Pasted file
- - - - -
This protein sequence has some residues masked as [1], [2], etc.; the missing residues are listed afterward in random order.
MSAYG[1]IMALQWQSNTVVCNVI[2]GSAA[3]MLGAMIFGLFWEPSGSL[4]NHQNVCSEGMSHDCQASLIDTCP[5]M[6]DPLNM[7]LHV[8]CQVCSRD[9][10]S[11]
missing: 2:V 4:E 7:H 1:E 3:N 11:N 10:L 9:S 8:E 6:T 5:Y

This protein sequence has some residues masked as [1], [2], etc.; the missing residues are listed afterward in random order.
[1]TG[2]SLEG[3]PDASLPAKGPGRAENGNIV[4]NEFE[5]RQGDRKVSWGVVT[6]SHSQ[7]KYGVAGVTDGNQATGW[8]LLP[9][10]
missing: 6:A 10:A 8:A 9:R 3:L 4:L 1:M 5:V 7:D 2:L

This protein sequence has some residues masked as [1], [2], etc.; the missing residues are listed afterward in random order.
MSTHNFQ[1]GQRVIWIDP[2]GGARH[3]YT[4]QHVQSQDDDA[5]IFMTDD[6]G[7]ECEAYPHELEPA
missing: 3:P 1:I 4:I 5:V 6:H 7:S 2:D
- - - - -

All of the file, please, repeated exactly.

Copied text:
This protein sequence has some residues masked as [1], [2], etc.; the missing residues are listed afterward in random order.
MSAYG[1]IMALQWQSNTVVCNVI[2]GSAA[3]MLGAMIFGLFWEPSGSL[4]NHQNVCSEGMSHDCQASLIDTCP[5]M[6]DPLNM[7]LHV[8]CQVCSRD[9][10]S[11]
missing: 2:V 4:E 7:H 1:E 3:N 11:N 10:L 9:S 8:E 6:T 5:Y

This protein sequence has some residues masked as [1], [2], etc.; the missing residues are listed afterward in random order.
[1]TG[2]SLEG[3]PDASLPAKGPGRAENGNIV[4]NEFE[5]RQGDRKVSWGVVT[6]SHSQ[7]KYGVAGVTDGNQATGW[8]LLP[9][10]
missing: 6:A 10:A 8:A 9:R 3:L 4:L 1:M 5:V 7:D 2:L

This protein sequence has some residues masked as [1], [2], etc.; the missing residues are listed afterward in random order.
MSTHNFQ[1]GQRVIWIDP[2]GGARH[3]YT[4]QHVQSQDDDA[5]IFMTDD[6]G[7]ECEAYPHELEPA
missing: 3:P 1:I 4:I 5:V 6:H 7:S 2:D